Primers were designed to flank the sites of miRNAs using NCBI Primer-Basic Local Alignment Search Tool. Hairpin formation, primer dimerization, and self-primer dimerization were carefully inspected using an online software from integrated DNA Technologies. Each primer set was designed to amplify the amplicon containing the sequence of specific miRNA to give a bigger product than the pre-miRNA to ensure that the full pre-miRNA sequence is obtained. The gene sequence of pre-miRNAs of each miRNA was obtained from the NCBI reference sequence [23].

Polymerase chain reaction

Genomic DNA was extracted using the QIAamp DNA blood mini kit (QIAGEN, Germantown, Maryland, USA). Polymerase chain reaction (PCR) was performed using specific primers for each miRNA. The PCR was performed in a 20- μL reaction mix comprising 10pmol of each primer (Sigma–Aldrich, Singapore), 2 μL of 10 ×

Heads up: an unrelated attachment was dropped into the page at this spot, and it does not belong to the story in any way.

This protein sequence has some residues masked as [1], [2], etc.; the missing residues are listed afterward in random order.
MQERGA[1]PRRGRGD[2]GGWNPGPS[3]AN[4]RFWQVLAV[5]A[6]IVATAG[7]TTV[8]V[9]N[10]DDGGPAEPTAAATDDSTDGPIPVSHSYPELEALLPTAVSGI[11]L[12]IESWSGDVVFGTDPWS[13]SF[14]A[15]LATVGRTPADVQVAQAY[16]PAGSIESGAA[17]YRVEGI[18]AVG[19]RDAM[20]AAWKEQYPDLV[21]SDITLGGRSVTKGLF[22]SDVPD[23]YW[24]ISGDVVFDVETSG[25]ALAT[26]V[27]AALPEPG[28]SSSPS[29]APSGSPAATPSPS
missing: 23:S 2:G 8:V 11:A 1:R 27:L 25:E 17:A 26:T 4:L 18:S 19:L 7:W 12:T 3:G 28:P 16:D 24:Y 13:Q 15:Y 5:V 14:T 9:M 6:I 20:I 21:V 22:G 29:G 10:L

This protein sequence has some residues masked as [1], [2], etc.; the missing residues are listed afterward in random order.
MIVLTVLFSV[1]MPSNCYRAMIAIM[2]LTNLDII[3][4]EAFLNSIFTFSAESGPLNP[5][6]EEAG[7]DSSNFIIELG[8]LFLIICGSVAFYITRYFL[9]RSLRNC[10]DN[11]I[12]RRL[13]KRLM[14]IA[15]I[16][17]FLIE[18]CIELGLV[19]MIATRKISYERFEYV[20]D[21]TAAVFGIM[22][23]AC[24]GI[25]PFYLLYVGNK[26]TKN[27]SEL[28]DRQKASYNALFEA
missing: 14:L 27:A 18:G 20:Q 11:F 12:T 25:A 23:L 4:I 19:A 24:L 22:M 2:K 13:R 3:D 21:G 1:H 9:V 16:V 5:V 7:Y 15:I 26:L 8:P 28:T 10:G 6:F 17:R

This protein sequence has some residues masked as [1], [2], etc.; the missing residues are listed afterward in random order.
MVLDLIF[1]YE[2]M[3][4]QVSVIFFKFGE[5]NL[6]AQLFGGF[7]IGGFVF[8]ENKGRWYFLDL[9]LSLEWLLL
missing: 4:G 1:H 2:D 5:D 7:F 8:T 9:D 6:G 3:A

Taq reaction buffer, and 3 μL of deoxynucleotide triphosphate mix (2.5 mM each; Geneall Biotechnology, Seoul, Korea).

The mixture was initially heated at 95 °C for 3 min to activate the polymerase. The DNA amplification was performed for 30 cycles as follows: at 95 °C for 30s, annealing at 58 °C for 30s, and extension at 72 °C for 50s. The final elongation step was performed at 72 °C for 10 min and the reaction was held at 4 °C. PCR products were purified and sequenced using the ABI 3130xl genetic analyzer.

DNA sequencing

Termination cycle

The termination cycle of the purified PCR product was carried out in a final volume of 10 μL in a 0.5-mL tube containing 3 μL of the purified PCR product, 3.75 μL of distilled water, 1 μL of primer (each tube contained only 1 type of primer F1 or R1), 1.75 μL of 5 × buffer, and 0.5 μL of big dye (Applied Biosystems, Carlsbad, California, USA). The cycle sequence amplification condition was as follows: 96 °C for 1 min, 35 cycles at 96 °C for 10s, 50 °C for 5s, and 60 °C for 4 min and a final hold at 4 °C.

Ethanol precipitation